Oates, a relatively new police chief, insists morale is high but admits manpower is stretched thin. At the direction of the City Commission, the police department has embarked on a program called “Operation Traffic Blitz” to improve road flow. According to the publication, last year, officers ticketed nearly 3,000 motorists blocked intersections while towing thousands of freight vehicles blocking lanes.
Miami Beach isn’t the only agency to have dipped in DUI arrests. In the city of Miami, police officers logged only 466 arrests, down from a high of 1,013 arrests in 2012, records show according to the news report. “We’re still doing DUI enforcement, but it’s difficult to say why the arrests are down,” said Miami Maj. Delrish Moss, a spokesman. “We’d like to think that more people are getting the message and not getting behind the wheel.”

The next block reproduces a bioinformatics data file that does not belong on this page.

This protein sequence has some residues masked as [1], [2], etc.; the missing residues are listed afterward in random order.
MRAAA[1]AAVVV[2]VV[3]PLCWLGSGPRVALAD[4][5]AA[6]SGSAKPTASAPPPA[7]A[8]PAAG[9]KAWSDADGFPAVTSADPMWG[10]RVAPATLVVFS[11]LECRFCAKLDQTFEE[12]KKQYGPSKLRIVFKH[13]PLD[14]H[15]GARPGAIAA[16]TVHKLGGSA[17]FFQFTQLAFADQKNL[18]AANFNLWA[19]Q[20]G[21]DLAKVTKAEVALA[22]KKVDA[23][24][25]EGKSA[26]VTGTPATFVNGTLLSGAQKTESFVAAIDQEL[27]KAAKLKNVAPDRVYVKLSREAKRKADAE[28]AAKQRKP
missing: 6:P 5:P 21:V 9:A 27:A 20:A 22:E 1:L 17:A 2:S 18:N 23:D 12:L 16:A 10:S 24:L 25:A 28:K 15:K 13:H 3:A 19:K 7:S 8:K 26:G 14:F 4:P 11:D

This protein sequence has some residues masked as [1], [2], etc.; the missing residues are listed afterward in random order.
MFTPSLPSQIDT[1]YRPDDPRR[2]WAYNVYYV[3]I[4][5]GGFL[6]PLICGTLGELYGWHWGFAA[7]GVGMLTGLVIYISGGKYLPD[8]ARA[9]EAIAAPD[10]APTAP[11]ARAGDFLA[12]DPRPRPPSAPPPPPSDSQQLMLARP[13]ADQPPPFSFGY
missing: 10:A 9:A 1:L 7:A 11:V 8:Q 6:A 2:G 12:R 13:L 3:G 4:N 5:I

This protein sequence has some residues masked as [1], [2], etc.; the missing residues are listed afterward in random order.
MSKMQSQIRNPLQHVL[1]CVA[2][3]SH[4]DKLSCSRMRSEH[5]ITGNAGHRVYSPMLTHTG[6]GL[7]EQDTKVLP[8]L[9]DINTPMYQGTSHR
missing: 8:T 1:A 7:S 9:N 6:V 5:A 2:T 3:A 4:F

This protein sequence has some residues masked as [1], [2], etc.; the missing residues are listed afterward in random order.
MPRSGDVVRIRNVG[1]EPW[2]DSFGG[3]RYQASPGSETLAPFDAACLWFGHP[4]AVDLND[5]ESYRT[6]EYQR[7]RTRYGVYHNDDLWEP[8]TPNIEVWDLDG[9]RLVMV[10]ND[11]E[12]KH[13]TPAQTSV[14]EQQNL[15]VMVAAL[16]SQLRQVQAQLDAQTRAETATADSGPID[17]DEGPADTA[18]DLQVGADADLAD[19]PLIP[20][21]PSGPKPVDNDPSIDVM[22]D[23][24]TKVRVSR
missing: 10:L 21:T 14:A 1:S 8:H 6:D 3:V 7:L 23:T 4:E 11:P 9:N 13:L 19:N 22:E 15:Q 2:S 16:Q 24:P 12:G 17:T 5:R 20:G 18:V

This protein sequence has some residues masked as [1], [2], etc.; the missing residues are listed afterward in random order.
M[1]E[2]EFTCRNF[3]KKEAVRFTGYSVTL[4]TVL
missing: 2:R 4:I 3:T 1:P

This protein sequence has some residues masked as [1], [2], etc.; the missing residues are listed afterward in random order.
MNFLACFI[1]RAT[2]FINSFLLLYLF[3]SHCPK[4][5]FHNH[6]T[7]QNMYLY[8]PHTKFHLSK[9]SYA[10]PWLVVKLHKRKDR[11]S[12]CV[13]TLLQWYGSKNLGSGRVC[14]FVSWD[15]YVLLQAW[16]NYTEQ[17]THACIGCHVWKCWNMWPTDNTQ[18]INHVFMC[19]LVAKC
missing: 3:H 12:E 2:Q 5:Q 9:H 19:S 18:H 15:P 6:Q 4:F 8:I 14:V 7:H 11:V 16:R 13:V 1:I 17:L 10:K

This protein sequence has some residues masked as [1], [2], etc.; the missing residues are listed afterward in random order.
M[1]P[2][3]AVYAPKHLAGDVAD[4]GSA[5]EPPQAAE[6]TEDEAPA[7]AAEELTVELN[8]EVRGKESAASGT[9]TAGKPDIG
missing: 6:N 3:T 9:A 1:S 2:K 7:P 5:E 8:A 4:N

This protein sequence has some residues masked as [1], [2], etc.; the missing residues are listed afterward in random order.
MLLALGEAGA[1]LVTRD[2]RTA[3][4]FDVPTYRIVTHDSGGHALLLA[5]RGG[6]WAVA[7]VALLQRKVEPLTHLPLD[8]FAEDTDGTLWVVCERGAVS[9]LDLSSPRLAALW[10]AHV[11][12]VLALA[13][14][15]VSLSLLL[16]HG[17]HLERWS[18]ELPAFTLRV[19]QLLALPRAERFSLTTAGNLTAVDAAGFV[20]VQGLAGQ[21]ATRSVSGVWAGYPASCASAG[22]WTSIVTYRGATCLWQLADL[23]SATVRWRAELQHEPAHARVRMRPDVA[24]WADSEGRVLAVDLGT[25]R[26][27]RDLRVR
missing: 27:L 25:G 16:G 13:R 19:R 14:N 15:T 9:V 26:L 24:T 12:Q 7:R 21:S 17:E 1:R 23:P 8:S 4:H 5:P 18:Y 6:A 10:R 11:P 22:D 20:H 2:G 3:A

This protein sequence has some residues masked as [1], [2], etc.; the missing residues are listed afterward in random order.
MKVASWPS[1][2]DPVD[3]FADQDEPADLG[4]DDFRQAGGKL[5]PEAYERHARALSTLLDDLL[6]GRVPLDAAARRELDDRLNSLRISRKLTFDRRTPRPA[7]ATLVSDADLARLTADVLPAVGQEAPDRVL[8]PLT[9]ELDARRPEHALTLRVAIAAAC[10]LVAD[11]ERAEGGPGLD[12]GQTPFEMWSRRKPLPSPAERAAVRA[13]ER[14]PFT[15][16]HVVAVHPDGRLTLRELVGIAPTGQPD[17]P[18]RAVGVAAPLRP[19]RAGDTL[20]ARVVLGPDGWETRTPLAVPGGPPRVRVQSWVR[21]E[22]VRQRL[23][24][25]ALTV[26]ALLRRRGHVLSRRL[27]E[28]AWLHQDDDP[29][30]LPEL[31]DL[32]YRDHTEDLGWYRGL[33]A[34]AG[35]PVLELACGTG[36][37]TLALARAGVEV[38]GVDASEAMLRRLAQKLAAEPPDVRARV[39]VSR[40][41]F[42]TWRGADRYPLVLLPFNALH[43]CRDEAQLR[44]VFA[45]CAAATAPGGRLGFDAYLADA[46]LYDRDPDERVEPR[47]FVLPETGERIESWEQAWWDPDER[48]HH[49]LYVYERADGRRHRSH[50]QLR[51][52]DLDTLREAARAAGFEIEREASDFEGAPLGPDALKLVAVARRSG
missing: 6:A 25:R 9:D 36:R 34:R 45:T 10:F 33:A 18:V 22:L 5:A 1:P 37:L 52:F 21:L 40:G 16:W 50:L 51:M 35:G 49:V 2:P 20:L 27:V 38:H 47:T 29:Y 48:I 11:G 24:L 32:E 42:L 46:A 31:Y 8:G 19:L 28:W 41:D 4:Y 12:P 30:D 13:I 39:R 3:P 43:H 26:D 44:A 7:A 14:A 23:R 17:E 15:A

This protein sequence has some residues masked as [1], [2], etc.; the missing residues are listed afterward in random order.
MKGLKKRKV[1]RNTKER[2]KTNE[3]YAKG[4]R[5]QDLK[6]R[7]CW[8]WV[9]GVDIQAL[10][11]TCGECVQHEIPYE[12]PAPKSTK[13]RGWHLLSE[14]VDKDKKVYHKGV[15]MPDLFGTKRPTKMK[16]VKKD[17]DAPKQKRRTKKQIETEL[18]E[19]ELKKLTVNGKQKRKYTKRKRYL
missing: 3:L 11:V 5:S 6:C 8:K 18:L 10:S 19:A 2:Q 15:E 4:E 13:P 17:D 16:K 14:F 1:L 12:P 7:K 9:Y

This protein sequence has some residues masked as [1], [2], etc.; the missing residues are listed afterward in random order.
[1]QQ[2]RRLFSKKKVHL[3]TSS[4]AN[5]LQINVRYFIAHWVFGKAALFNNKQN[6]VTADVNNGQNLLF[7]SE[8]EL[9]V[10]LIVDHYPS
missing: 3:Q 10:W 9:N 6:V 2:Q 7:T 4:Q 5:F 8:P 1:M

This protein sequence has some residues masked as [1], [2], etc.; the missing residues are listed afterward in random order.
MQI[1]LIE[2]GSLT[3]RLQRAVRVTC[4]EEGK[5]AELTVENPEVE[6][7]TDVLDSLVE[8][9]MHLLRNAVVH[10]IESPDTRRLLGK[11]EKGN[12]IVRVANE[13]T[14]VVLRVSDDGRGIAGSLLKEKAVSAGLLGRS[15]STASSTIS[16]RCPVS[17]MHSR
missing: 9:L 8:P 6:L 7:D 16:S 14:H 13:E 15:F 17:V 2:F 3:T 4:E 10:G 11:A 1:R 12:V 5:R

Additionally, the Florida Highway Patrol realized less than 400 arrests in 2015, 30 percent less than the previous year and the Miami-Dade Police Department, the county’s largest police department, actually went up slightly from the year before with a total of 1,530 arrests, although that number is down from a few years ago leading some to ask the same questions previously presented in the article.
One of the most aggressive departments for DUI enforcement was Pinecrest, a small South Miami-Dade City whose Police Department has only 48 sworn cops who grabbed 125 suspected drunk drivers last year — almost as many as Miami Beach with far fewer officers patrolling the roadways. Their efforts have led to a slew of awards; but again, the question still remains: are there fewer drunk drivers or fewer officers making drunk driving arrests?
Miami Herald: "DUI arrests plummet in Miami Beach, across Miami-Dade County"